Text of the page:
Death, like reincarnation, is a mystery to all of us. When science is unable to explain something, it is commonly referred to as a belief. However, there are many mysterious stories in the world today about people claiming to be reincarnated and remembering their previous lives. Shanti Devi’s story was one such intriguing one.
Shanti Devi: Who Was She?
On December 11th, 1926 in Delhi, Shanti Devi was born. The young girl began claiming that her parents were not her real parents and that the house she lived in was not her real home at the age of four. She then started to assert that she could recall specifics from her previous life.
From the middle of the 1930s on, it was one of the most thoroughly investigated cases, being examined by hundreds of researchers, critics, scholars, saints, and prominent public figures from all over India and abroad.
She claimed in class that she was married and had a son with her husband back home. Despite never mentioning his name, she had claimed that her husband lived in Mathura.
The school’s headmaster tracked down a merchant in Mathura by that name who had lost his wife, Lugdi Devi, nine years earlier, ten days after she had given birth to a son.
Shanti Devi also asserted that she was married and that she passed away 10 days after giving birth. She claimed that Kedar Nath, her husband, was fair-skinned, wore reading glasses, and had a wart on his left cheek.
What She Said, Was It True?
The meeting between Shanti Devi and Kedar Nath was arranged by Pandit Kanjimal. Along with Kedar Nath, Ludgi’s (Shanti Devi’s previous name) son and his wife travelled. However, Kedar Nath pretended to be his older brother, but Shanti Devi and her son Navneet Lal instantly recognised him.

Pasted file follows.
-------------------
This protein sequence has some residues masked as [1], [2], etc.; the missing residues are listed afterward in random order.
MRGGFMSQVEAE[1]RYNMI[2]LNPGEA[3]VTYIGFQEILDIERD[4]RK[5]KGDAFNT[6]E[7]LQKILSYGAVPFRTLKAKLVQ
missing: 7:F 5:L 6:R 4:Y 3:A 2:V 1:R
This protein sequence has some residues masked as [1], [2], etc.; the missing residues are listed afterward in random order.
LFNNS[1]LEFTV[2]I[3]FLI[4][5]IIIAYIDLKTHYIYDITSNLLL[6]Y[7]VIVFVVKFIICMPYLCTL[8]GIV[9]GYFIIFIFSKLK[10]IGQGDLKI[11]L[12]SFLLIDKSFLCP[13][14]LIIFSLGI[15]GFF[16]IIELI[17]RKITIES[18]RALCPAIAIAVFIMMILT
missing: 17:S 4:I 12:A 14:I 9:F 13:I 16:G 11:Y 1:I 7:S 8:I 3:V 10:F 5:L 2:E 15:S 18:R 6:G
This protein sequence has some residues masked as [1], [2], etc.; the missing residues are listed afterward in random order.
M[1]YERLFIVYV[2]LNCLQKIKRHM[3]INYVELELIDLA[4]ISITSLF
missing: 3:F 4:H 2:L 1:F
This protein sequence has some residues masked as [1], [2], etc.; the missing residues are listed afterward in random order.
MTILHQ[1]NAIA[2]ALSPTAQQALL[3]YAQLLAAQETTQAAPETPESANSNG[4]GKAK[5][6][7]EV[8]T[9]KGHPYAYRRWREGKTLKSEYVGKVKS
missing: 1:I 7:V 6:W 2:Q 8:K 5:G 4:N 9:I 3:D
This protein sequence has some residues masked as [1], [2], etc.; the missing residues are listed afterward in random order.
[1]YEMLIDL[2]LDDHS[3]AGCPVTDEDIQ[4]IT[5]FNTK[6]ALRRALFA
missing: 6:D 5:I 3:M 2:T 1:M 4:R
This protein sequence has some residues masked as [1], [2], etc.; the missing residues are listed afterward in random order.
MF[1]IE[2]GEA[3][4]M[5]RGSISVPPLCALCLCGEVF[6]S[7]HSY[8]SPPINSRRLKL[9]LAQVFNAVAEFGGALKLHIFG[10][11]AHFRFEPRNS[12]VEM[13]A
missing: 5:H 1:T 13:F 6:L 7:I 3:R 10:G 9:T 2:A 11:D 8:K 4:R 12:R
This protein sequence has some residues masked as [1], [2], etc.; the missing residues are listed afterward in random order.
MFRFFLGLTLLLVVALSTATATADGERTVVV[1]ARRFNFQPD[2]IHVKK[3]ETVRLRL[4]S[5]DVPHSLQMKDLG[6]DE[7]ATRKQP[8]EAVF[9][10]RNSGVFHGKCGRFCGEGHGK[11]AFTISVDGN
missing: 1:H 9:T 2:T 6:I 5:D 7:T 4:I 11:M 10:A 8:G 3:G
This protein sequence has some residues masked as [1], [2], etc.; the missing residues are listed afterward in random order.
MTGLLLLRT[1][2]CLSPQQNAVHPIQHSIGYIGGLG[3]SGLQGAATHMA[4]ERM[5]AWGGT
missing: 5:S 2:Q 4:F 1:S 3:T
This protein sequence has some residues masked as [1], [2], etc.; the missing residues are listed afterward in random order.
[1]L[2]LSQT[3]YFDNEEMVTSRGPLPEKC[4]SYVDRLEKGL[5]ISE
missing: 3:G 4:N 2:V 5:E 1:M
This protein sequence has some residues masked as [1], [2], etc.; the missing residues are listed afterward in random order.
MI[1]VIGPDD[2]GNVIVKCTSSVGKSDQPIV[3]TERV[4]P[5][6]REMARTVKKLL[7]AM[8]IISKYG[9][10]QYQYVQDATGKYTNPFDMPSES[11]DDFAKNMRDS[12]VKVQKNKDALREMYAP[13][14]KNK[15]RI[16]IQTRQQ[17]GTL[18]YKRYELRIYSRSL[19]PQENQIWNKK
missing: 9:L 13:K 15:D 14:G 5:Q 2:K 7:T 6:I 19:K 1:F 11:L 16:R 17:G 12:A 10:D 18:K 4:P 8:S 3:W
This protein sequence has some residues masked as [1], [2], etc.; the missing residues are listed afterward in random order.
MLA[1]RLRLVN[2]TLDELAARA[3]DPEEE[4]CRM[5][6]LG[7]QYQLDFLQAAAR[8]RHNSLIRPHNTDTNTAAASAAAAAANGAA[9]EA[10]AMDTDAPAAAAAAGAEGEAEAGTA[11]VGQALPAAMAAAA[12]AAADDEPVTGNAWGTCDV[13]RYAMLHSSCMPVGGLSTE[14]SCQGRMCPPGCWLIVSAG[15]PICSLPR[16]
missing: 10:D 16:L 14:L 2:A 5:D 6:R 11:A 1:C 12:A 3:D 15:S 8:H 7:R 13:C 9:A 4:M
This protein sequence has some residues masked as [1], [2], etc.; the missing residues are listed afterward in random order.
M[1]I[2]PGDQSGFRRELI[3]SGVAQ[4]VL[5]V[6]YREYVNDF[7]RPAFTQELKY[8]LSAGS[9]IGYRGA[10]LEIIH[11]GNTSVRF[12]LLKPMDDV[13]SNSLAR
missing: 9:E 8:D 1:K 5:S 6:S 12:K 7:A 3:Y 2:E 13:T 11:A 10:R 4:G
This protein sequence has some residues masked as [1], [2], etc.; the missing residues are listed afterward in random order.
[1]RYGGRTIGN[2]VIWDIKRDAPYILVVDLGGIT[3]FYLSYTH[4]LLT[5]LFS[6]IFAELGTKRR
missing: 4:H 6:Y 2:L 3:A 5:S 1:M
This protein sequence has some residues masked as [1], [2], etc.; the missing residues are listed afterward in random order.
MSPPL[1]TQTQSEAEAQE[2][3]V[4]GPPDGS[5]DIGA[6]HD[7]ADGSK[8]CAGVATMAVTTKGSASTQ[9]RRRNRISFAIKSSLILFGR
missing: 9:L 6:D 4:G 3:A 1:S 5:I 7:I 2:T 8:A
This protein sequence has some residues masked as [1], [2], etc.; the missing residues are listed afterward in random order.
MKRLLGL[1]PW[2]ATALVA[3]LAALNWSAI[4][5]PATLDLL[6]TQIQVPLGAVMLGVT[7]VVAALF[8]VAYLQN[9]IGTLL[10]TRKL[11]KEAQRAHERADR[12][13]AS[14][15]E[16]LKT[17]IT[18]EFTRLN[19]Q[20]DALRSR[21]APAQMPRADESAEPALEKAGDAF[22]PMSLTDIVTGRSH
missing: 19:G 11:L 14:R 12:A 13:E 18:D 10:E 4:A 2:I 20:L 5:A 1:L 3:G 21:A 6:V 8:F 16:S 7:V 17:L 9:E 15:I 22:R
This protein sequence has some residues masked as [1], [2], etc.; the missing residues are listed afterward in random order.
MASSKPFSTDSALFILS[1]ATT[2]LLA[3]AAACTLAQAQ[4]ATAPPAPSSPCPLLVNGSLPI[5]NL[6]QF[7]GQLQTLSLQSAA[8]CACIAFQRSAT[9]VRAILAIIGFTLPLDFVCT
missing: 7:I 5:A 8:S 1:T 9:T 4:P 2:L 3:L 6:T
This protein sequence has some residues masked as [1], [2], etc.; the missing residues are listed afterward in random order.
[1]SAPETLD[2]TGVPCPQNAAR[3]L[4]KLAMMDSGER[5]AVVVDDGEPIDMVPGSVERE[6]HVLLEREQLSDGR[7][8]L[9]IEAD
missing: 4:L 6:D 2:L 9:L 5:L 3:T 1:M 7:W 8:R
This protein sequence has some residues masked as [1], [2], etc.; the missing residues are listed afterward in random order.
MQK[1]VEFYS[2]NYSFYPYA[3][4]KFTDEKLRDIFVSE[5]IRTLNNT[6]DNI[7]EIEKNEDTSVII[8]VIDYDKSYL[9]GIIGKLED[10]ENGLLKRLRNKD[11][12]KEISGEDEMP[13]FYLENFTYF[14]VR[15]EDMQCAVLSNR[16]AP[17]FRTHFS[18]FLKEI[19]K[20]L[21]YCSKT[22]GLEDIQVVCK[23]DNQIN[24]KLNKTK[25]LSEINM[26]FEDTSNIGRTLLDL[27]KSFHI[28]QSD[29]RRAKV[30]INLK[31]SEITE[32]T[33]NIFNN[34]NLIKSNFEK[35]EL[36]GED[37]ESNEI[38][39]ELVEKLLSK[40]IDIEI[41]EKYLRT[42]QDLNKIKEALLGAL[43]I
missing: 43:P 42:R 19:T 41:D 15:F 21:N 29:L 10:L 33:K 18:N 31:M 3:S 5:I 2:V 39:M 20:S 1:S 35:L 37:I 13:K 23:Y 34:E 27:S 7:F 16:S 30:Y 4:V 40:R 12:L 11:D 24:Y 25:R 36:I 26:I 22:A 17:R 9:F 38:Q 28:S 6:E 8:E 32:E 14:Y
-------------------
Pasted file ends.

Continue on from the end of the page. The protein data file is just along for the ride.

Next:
Shanti Devi described everything that had happened up until her death following childbirth, including the challenging surgeries she underwent.
The thorough narration astounded the researchers, who were baffled as to how a young girl like her could even be aware of such intricate surgical procedures. Before turning in for the evening, he requested a private conversation with her and later declared that he was certain Shanti Devi was his wife Lugdi Bai because of the numerous details she had shared that only Lugdi could have known.
The Young Lady Who Obtained the Father of the Country's Support for Her Claims
Mahatma Gandhi was made aware of the situation and formed a commission to look into it. The commission’s report was released in 1936. Gandhi named 15 well-known individuals, including politicians, journalists, and national leaders, to investigate the case.
On November 15, 1935, Shanti Devi travelled to Mathura with these 15 individuals. They showed her a stranger from Mathura at the station and inquired as to whether she recognised him. She reached out to touch his feet and knew who he was—he was her husband’s older brother.
As soon as she arrived at her house, Shanti Devi picked out her father-in-law from a crowd. Shanti Devi revealed to them that she had hidden some cash in a specific spot in her Mathura home during a previous existence.
The group was led to the second floor by Shanti Devi, who showed them where they could find a flower pot but no money. However, the girl insisted that the money was present. Later, Kedarnath acknowledged taking the cash out. According to the commission’s report, Shanti Devi was in fact Lugdi Devi’s reincarnation.
Where Did Her Story Ultimately Take Us?
The foremost expert on reincarnation, Dr. Ian Stevenson, stated: “I also interviewed her father, Shanti Devi, and other relevant witnesses, including Kedarnath, the husband she claimed to have had in a previous life. According to my research, she made at least 24 memories-related statements that were verified facts.
If not proof, it is certainly strongly suggestive of reincarnation. For some, it was an unfathomable religious belief that had its roots.